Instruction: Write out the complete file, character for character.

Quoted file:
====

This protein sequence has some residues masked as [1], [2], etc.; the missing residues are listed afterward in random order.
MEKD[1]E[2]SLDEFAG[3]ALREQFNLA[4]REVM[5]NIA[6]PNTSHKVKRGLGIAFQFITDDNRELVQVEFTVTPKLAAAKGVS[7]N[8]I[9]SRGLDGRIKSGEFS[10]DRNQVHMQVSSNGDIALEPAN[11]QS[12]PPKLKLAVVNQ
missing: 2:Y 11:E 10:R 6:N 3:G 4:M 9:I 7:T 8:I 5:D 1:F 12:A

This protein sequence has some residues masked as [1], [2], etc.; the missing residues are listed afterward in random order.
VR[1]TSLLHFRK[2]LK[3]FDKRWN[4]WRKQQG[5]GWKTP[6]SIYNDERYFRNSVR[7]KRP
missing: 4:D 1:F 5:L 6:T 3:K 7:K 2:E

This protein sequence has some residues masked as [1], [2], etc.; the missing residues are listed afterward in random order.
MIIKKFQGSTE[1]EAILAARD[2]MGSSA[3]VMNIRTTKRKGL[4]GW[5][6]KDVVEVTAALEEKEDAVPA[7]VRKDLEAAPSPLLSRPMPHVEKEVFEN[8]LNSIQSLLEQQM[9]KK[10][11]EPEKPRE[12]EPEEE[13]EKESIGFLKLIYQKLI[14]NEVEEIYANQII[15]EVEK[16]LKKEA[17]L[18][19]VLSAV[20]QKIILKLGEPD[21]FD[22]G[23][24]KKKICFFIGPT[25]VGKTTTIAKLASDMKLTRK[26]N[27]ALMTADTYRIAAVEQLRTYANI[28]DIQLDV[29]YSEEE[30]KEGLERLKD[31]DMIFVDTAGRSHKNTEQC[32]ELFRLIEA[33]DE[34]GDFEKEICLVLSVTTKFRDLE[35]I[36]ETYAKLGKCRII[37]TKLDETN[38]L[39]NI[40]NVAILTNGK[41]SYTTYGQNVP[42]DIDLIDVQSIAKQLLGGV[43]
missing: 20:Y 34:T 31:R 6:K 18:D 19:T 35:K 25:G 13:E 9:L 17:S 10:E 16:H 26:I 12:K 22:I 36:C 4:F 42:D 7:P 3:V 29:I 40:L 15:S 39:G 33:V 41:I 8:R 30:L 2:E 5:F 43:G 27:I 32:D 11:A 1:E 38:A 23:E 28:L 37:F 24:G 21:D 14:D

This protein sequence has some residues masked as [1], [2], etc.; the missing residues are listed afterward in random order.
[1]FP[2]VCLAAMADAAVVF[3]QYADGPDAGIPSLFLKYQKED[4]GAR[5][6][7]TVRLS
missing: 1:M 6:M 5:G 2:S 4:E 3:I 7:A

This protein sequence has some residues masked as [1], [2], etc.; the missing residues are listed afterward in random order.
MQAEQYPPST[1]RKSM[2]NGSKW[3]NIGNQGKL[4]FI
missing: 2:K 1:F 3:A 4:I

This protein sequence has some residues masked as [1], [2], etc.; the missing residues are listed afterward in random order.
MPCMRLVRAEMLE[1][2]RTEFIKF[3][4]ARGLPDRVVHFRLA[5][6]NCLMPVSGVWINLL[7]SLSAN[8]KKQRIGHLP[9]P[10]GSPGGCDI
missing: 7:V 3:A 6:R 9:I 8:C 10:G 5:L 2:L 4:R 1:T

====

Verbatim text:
This protein sequence has some residues masked as [1], [2], etc.; the missing residues are listed afterward in random order.
MEKD[1]E[2]SLDEFAG[3]ALREQFNLA[4]REVM[5]NIA[6]PNTSHKVKRGLGIAFQFITDDNRELVQVEFTVTPKLAAAKGVS[7]N[8]I[9]SRGLDGRIKSGEFS[10]DRNQVHMQVSSNGDIALEPAN[11]QS[12]PPKLKLAVVNQ
missing: 2:Y 11:E 10:R 6:N 3:G 4:M 9:I 7:T 8:I 5:D 1:F 12:A

This protein sequence has some residues masked as [1], [2], etc.; the missing residues are listed afterward in random order.
VR[1]TSLLHFRK[2]LK[3]FDKRWN[4]WRKQQG[5]GWKTP[6]SIYNDERYFRNSVR[7]KRP
missing: 4:D 1:F 5:L 6:T 3:K 7:K 2:E

This protein sequence has some residues masked as [1], [2], etc.; the missing residues are listed afterward in random order.
MIIKKFQGSTE[1]EAILAARD[2]MGSSA[3]VMNIRTTKRKGL[4]GW[5][6]KDVVEVTAALEEKEDAVPA[7]VRKDLEAAPSPLLSRPMPHVEKEVFEN[8]LNSIQSLLEQQM[9]KK[10][11]EPEKPRE[12]EPEEE[13]EKESIGFLKLIYQKLI[14]NEVEEIYANQII[15]EVEK[16]LKKEA[17]L[18][19]VLSAV[20]QKIILKLGEPD[21]FD[22]G[23][24]KKKICFFIGPT[25]VGKTTTIAKLASDMKLTRK[26]N[27]ALMTADTYRIAAVEQLRTYANI[28]DIQLDV[29]YSEEE[30]KEGLERLKD[31]DMIFVDTAGRSHKNTEQC[32]ELFRLIEA[33]DE[34]GDFEKEICLVLSVTTKFRDLE[35]I[36]ETYAKLGKCRII[37]TKLDETN[38]L[39]NI[40]NVAILTNGK[41]SYTTYGQNVP[42]DIDLIDVQSIAKQLLGGV[43]
missing: 20:Y 34:T 31:R 6:K 18:D 19:T 35:K 25:G 13:E 9:L 17:S 10:E 16:H 26:I 12:K 22:I 36:C 4:F 42:D 7:P 3:V 29:I 40:L 15:S 39:G 33:V 41:I 8:R 30:L 2:E 5:F 43:G 27:I 32:D 11:A 1:E 38:A 23:E 28:L 37:F 24:G 21:D 14:D

This protein sequence has some residues masked as [1], [2], etc.; the missing residues are listed afterward in random order.
[1]FP[2]VCLAAMADAAVVF[3]QYADGPDAGIPSLFLKYQKED[4]GAR[5][6][7]TVRLS
missing: 1:M 6:M 5:G 2:S 4:E 3:I 7:A

This protein sequence has some residues masked as [1], [2], etc.; the missing residues are listed afterward in random order.
MQAEQYPPST[1]RKSM[2]NGSKW[3]NIGNQGKL[4]FI
missing: 2:K 1:F 3:A 4:I

This protein sequence has some residues masked as [1], [2], etc.; the missing residues are listed afterward in random order.
MPCMRLVRAEMLE[1][2]RTEFIKF[3][4]ARGLPDRVVHFRLA[5][6]NCLMPVSGVWINLL[7]SLSAN[8]KKQRIGHLP[9]P[10]GSPGGCDI
missing: 7:V 3:A 6:R 9:I 8:C 10:G 5:L 2:L 4:R 1:T